Closing Time: Letting go of Lincecum

Scott Pianowski

Everyone remembers the good old days with Tim Lincecum. You had a couple of Cy Young Awards, in 2008 and 2009. He made the All-Star Team four years in a row. He topped the NL in strikeouts for three years running. Long hair and surfer looks, must-see TV by the bay.

Alas, it's time to accept the old version of Lincecum is gone somewhere, unlikely to return. Heck, that realization is well overdue, gamers.

What would it take to get you out of a Lincecum engagement today? Why is he still owned in 88 percent of Yahoo! leagues?

Lincecum was dealt his third consecutive defeat in Wednesday's 9-6 loss to Oakland, compiling a messy line along the way: 4.1 IP, 7 H, 6 R, 5 ER, 4 BB, 4 K. His ERA swelled to 5.12, his WHIP now sits at 1.48. He's currently ranked 854th in Yahoo's fantasy game.

If you want to shrug and say "it's only 11 starts," okay, that's your constitutional right. But please note he posted basically the same line in 2012 (5.18/1.47), over the course of 33 starts. In other words, this guy has been a horrendous major league pitcher over 44 turns, covering 251 innings. There's a mountain of evidence against Lincecum now. We're not looking at a small sample of crummy results, we're looking at a big chunk of numbers.

Maybe he needs to go back to long hair. Ah skip it, that didn't really work in 2012 (unless you count his electric run as a playoff reliever — now there is an idea worth exploring).

To be fair, you can still construct a defense of Lincecum if you really want to. Outlier pitching stats usually come with outlier support numbers; the unlucky sign is going to flash on just about anyone getting knocked around. Lincecum's HR/FB rate has soared over the last two years, the main reason xFIP backs him up (3.50 this year). The .320 BABIP against him is the highest it's ever been, but I'm not calling that bad luck — he's allowing line drives 25.1 percent of the time, and his rate of infield pops has basically fallen off the sheet. Quality of contact tells an important story, and with Lincecum, it's a sad song we can't make better.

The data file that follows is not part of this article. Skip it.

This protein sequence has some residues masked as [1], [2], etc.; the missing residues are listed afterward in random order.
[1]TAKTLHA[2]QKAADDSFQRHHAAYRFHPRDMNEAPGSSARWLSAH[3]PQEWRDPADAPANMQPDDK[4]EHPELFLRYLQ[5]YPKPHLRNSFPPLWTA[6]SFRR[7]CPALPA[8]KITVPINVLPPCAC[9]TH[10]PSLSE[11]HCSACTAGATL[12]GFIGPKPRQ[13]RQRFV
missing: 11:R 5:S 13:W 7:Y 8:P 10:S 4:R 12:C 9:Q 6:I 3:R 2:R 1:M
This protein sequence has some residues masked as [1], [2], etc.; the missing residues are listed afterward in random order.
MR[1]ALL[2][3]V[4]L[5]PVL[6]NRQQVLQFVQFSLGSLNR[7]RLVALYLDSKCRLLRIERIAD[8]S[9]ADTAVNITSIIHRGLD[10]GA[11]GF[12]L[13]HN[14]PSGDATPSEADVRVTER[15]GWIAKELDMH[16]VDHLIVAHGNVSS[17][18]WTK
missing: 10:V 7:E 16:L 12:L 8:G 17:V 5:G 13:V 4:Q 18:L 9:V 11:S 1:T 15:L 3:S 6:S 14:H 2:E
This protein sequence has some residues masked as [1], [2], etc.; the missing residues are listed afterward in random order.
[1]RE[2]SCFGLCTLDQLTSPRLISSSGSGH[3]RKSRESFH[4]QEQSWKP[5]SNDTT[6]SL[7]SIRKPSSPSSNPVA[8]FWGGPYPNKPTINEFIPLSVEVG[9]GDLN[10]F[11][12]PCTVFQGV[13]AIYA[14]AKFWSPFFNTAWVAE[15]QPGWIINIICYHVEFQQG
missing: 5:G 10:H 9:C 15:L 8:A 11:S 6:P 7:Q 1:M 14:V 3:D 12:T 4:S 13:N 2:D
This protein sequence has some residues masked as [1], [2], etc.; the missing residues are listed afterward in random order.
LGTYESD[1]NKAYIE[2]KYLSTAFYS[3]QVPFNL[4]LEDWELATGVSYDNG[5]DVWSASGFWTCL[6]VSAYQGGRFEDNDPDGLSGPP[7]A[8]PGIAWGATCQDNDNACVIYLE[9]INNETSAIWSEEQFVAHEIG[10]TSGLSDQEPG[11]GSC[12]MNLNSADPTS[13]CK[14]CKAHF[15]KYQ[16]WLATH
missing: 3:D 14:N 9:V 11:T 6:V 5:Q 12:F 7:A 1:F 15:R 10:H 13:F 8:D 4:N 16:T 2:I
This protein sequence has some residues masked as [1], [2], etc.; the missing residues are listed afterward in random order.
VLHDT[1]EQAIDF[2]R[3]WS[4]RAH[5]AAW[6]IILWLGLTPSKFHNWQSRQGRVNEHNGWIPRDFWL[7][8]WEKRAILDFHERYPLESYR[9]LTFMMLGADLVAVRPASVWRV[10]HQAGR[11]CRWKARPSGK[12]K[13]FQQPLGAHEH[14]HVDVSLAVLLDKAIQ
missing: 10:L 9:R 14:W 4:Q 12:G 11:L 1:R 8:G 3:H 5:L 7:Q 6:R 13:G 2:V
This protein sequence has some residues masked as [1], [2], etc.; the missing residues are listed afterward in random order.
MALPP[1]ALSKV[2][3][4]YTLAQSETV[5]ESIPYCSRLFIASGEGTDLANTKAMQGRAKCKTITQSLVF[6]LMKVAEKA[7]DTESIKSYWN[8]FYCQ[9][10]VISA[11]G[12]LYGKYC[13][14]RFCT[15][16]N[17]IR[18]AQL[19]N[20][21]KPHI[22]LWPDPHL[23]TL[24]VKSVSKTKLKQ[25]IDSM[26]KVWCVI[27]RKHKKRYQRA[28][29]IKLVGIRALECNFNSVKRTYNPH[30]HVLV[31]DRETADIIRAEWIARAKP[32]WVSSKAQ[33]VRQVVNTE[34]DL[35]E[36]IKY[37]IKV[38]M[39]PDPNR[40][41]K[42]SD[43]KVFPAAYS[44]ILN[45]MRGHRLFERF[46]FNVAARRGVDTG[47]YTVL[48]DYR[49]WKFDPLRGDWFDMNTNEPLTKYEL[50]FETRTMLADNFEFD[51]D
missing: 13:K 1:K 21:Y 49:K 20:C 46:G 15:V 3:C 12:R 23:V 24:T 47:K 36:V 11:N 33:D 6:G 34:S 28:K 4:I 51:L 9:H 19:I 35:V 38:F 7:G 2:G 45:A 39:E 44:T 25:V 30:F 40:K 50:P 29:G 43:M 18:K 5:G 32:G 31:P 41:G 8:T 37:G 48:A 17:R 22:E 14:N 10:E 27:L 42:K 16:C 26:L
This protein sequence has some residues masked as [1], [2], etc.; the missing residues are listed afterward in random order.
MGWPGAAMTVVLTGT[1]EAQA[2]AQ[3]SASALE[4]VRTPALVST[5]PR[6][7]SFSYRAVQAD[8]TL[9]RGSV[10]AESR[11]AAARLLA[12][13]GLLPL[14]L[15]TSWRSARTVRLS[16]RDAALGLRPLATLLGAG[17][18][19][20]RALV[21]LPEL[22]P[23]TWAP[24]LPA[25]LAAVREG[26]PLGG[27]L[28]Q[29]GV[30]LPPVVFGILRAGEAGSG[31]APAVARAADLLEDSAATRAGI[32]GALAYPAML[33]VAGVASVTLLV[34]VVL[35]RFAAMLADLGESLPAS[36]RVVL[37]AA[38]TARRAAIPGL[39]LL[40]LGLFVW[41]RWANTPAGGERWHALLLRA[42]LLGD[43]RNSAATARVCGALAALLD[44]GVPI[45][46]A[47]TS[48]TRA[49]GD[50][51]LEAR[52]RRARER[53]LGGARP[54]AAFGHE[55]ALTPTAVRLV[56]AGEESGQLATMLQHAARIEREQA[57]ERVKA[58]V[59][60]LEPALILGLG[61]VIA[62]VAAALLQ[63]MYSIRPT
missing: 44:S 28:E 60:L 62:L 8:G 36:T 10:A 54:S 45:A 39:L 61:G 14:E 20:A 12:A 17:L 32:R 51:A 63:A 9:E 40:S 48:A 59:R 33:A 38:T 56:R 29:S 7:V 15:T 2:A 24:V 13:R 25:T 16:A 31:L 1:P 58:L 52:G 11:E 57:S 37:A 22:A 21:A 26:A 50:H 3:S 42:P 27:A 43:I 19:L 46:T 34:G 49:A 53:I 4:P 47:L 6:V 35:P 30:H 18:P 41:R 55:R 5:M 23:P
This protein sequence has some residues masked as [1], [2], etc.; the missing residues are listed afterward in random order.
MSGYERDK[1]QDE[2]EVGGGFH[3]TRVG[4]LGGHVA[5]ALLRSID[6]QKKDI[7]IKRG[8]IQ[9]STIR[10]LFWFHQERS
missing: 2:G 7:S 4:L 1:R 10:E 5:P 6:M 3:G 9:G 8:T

Another misleading positive with Lincecum comes with the strikeout rate. Sure, a punch-out clip of 9.4 per nine innings sounds nifty, but note how Lincecum's percentage of strikeouts per batter is falling significantly. He was over 28 percent in this area during his best days; over the last two years, he's in the 23-percent range. It's still a good number in a vacuum, but in this case it reflects a slipping profile. Meanwhile, his walk numbers are out of control, no matter how you want to collect and grade them (4.3/9, 10.8 percent overall).

I know some readers will wonder why we're even having this discussion, but that's where the 88-percent ownership tag comes into play. It's never easy to accept when a name brand crashes and burns, but these choppy waters have been here since the beginning of 2012. At some point you have to cut bait (I doubt he's tradable in most leagues), and if someone else picks him up and takes a chance, so be it. Let Timmy torch someone else's ratios for a while.